But barely processed food has to taste good, even for a casual, counter-service restaurant like this one to survive. Kids are ideal for field testing out-of-the-ordinary food, so I engaged my daughter, Kate, then observed and recorded her reactions. The wheat grass juice made her grimace, but she gave two enthusiastic eyebrows up for most items.

While fresh squeezed juices are almost a staple, experts will confirm that what you buy at grocery stores isn''t kin to just-squeezed, seconds-old juice. Oxygen whacks the enzymes out of juice as fast as you can blow out your birthday candles. I almost expect fresh juice to be rushed on a gurney to waiting customers.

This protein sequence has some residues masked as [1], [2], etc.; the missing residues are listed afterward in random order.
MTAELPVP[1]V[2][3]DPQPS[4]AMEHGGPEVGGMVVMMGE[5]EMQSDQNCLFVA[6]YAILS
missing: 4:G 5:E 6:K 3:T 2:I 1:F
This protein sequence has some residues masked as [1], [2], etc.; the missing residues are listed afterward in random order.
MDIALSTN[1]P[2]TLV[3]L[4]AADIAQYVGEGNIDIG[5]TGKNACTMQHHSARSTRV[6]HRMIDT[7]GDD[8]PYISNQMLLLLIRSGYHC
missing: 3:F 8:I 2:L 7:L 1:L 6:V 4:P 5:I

Power Juice takes the extra step of peeling oranges at the moment of each order. Most instant juicing machines squeeze unpeeled orange halves, which means that pesticides and other chemicals used in conventional growing methods, still present on the orange rind, end up in the final drink.

The big deal about juicing is that in addition to getting both greater variety and quantity of raw-food nutrients than you''d probably get by eating whole vegetables each day, it removes the fiber where many vitamins, minerals, enzymes, and phytochemicals are trapped, unable to be assimilated by your body. For example, you only assimilate about one percent of the beta-carotene in a raw carrot. When a carrot is juiced, nearly 100 percent of the beta-carotene can be assimilated.